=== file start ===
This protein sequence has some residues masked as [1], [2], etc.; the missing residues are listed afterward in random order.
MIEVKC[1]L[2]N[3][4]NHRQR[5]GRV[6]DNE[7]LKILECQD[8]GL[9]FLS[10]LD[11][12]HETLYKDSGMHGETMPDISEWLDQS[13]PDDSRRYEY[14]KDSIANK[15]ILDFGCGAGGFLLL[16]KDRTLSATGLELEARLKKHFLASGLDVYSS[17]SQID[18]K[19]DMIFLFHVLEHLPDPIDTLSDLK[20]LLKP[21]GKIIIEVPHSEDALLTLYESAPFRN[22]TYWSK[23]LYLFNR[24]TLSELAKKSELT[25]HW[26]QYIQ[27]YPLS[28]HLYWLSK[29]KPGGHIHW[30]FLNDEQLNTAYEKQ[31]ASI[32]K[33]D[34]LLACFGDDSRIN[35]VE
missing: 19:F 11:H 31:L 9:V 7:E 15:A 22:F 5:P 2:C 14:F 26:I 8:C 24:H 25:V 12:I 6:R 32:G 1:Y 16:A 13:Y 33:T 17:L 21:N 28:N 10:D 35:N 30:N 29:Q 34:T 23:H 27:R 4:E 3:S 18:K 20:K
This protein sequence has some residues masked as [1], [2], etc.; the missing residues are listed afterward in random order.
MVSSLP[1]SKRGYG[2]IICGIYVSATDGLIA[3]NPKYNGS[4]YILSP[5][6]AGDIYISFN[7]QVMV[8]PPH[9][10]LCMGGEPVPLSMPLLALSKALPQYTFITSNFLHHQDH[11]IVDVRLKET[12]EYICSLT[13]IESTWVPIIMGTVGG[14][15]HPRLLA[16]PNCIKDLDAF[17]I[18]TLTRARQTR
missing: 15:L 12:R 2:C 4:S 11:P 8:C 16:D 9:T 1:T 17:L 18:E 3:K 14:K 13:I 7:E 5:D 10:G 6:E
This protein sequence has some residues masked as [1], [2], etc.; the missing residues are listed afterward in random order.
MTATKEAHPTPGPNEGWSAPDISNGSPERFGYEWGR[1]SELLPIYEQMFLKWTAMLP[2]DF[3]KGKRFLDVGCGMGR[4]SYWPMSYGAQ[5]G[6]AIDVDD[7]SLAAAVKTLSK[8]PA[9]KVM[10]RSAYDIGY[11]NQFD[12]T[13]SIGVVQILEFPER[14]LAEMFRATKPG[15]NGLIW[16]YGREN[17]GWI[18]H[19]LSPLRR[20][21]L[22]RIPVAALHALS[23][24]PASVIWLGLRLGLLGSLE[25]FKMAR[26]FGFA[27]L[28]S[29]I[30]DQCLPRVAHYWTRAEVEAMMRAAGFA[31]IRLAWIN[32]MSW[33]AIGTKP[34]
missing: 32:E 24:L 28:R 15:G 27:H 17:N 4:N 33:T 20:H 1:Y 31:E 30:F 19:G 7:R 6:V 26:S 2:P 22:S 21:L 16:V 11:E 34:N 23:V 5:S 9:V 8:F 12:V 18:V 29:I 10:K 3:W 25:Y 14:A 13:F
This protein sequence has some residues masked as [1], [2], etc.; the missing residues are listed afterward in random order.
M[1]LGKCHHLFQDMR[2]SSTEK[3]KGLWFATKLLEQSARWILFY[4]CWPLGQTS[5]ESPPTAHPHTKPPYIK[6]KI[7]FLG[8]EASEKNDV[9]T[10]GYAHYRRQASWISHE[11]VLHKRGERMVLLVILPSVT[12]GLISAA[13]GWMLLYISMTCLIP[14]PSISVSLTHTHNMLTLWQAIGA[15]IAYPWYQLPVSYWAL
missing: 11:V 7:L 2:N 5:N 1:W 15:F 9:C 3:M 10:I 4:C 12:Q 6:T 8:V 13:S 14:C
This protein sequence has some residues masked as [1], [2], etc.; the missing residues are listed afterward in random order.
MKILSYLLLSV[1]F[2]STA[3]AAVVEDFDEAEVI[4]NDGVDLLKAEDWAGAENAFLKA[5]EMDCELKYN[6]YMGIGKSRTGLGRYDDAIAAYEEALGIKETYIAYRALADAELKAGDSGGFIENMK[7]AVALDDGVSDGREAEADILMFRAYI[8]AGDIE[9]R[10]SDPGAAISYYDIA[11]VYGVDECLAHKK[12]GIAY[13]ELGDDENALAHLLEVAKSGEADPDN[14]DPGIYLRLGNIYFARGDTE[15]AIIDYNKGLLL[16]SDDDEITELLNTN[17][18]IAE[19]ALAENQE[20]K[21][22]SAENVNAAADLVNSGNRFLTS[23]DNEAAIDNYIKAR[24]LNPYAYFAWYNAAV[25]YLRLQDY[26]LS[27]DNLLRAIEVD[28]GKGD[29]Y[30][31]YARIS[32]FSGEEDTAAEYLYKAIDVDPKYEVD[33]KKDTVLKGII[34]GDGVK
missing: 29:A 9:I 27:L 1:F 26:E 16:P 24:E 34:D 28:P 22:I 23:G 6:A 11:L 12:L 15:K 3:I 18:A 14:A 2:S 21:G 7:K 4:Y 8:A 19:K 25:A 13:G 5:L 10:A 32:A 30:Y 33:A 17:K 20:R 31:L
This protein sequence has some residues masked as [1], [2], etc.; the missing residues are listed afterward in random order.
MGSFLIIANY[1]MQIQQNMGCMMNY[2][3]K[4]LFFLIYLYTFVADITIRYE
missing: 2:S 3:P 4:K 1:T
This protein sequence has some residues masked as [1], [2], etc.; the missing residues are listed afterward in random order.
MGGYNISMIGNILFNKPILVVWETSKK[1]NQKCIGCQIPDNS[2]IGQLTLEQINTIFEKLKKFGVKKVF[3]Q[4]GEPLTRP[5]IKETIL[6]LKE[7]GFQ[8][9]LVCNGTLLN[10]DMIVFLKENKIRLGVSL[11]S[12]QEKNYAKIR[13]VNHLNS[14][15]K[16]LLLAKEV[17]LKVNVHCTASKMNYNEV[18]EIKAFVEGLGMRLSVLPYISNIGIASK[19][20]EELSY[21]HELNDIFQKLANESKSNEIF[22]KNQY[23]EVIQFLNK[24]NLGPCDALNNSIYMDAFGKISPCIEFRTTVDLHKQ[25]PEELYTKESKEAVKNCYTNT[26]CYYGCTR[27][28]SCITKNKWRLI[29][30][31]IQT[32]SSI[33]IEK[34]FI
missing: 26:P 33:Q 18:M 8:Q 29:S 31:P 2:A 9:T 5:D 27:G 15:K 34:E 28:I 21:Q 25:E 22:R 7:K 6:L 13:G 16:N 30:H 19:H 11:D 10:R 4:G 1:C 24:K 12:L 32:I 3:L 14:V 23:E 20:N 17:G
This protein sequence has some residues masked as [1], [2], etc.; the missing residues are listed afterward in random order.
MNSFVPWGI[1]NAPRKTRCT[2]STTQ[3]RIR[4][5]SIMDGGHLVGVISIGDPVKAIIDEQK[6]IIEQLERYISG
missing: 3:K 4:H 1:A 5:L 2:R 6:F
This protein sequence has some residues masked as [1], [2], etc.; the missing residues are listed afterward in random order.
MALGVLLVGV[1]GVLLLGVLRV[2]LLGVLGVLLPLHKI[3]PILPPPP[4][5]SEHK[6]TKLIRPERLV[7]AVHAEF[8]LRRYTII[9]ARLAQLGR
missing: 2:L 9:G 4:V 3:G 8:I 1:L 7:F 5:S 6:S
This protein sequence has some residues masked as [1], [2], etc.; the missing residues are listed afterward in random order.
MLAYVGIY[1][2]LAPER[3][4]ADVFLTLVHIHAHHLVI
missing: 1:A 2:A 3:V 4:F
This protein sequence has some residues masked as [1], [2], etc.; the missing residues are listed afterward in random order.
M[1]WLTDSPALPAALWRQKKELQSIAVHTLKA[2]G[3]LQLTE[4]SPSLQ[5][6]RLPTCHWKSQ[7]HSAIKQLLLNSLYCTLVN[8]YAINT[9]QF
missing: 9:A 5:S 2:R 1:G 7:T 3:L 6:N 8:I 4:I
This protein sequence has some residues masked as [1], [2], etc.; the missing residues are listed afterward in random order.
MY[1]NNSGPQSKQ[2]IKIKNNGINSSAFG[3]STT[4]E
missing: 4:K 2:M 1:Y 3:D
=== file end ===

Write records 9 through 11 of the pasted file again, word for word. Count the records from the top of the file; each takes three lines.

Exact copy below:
This protein sequence has some residues masked as [1], [2], etc.; the missing residues are listed afterward in random order.
MALGVLLVGV[1]GVLLLGVLRV[2]LLGVLGVLLPLHKI[3]PILPPPP[4][5]SEHK[6]TKLIRPERLV[7]AVHAEF[8]LRRYTII[9]ARLAQLGR
missing: 2:L 9:G 4:V 3:G 8:I 1:L 7:F 5:S 6:S
This protein sequence has some residues masked as [1], [2], etc.; the missing residues are listed afterward in random order.
MLAYVGIY[1][2]LAPER[3][4]ADVFLTLVHIHAHHLVI
missing: 1:A 2:A 3:V 4:F
This protein sequence has some residues masked as [1], [2], etc.; the missing residues are listed afterward in random order.
M[1]WLTDSPALPAALWRQKKELQSIAVHTLKA[2]G[3]LQLTE[4]SPSLQ[5][6]RLPTCHWKSQ[7]HSAIKQLLLNSLYCTLVN[8]YAINT[9]QF
missing: 9:A 5:S 2:R 1:G 7:T 3:L 6:N 8:I 4:I